Originally Posted by AnthonyJ
I bought a 1 pound bag of black beans and I'm trying to decide if I wanna just pre soak the whole bag and save the extras or if I'm better off just soaking what I need for my meal and then saving the rest dry until next recipe. Also, if storing them after soaking, what are my storage options?
I wouldn't advise soaking all the beans and storing them uncooked as they won't keep well unless you freeze them, which somewhat defeats the object as they will take up valuable freezer space and defrosting time. The unsoaked dried beans will store well in a glass jar with a screw top lid (eg an old coffee jar) or in a Lock & Lock type plastic container. Make a note of the sell by/use by date as beans get hard and take longer to cook when they get old.
The better thing, if you want to soak the lot, is to soak and cook them. You can then freeze the ones you don't need, in useable amounts, for when you need want them. More economical than just cooking a few for one meal.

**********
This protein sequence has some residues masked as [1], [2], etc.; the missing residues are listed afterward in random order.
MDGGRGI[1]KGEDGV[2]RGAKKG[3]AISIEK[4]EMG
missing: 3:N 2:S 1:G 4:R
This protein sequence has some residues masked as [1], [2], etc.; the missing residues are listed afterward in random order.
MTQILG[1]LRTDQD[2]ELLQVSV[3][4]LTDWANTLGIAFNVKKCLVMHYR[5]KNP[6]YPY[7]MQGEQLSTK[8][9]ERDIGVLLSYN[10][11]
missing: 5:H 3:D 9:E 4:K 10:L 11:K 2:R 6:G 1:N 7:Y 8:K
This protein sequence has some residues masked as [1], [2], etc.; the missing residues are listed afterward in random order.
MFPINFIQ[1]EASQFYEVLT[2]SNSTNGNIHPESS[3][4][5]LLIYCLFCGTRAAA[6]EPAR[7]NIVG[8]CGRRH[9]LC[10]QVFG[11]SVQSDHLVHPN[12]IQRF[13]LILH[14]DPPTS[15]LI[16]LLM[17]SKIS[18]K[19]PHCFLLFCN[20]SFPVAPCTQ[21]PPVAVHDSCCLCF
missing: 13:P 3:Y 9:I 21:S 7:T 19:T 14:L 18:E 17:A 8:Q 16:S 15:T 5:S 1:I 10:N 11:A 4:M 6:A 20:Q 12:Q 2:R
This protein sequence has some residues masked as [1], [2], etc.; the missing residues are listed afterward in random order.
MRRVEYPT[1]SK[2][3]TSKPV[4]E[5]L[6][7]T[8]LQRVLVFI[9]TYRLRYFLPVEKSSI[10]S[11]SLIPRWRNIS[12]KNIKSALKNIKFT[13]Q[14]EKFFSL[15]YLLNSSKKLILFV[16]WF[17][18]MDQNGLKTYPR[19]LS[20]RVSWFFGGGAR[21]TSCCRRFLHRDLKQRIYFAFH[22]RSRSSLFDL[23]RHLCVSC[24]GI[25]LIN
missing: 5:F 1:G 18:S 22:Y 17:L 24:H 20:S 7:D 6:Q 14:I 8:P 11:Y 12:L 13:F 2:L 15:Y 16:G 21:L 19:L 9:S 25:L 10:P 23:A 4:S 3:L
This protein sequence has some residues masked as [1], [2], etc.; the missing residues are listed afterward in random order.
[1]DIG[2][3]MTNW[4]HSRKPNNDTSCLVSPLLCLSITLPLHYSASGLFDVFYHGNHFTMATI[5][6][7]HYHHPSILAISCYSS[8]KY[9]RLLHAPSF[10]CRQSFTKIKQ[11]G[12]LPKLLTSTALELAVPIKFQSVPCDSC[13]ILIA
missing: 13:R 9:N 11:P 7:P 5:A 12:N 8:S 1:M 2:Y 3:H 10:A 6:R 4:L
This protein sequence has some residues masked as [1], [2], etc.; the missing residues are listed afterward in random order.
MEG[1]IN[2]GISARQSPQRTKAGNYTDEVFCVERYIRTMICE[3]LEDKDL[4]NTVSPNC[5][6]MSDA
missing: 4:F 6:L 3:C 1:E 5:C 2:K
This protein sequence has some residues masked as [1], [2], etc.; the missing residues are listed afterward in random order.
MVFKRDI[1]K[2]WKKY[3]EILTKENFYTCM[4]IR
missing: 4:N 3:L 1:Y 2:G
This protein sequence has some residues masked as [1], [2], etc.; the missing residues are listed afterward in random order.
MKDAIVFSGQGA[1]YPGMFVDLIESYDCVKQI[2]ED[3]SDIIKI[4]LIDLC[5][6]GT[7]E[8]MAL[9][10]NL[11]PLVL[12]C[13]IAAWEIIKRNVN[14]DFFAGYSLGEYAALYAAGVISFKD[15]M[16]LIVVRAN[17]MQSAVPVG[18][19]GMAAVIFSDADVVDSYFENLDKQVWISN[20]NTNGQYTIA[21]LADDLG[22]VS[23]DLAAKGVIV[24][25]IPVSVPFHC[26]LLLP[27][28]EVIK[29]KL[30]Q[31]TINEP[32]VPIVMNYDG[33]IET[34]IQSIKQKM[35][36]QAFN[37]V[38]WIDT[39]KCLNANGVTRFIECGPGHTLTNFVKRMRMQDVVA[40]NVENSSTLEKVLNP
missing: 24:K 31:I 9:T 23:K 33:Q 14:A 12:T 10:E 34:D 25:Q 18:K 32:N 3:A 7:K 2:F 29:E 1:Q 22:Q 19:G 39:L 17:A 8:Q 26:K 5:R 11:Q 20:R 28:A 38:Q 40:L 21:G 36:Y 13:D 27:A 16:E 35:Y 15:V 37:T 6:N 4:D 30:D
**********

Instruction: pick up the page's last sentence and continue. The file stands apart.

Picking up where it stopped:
Some people on DC say you don't need to soak the beans before cooking but if you do it reduces the cooking time, and therefore the cost of cooking, by about 25%. There are two ways of soaking. Either overnight which is convenient or, if you forget, you can put them in a pan covered with 2-3 inches of water and boil for 2 minutes, then cover and leave to soak for an hour.
Incidentally, some recipes sugest that you cook the beans in the soaking water. Don't. Throw away the soaking water and cook in fresh. This avoids the worst of the "anti-social" effects of bean eating, If you get my drift ;-)
Another thing we have argued about on DC in the past is the advice that salt should not be added until the beans are cooked as it hardens them. Personally I have found this to be correct but others dispute this.
It's important to remember that, like red kidney beans, black beans carry a toxin (Lectin, IIRC) They should always be boiled fast for 10 minutes when you first put them on to cook in order to destroy the toxicity. This is especially important if you are going to cook them in a slow cooker.
I know you didn't ask for all this extra advice but it sounded from your post that you might be a "bean virgin" so I thought I'd give you the benefit of my 40-odd years experience with cooking beans. I'll now sit back and wait for the ensuing arguments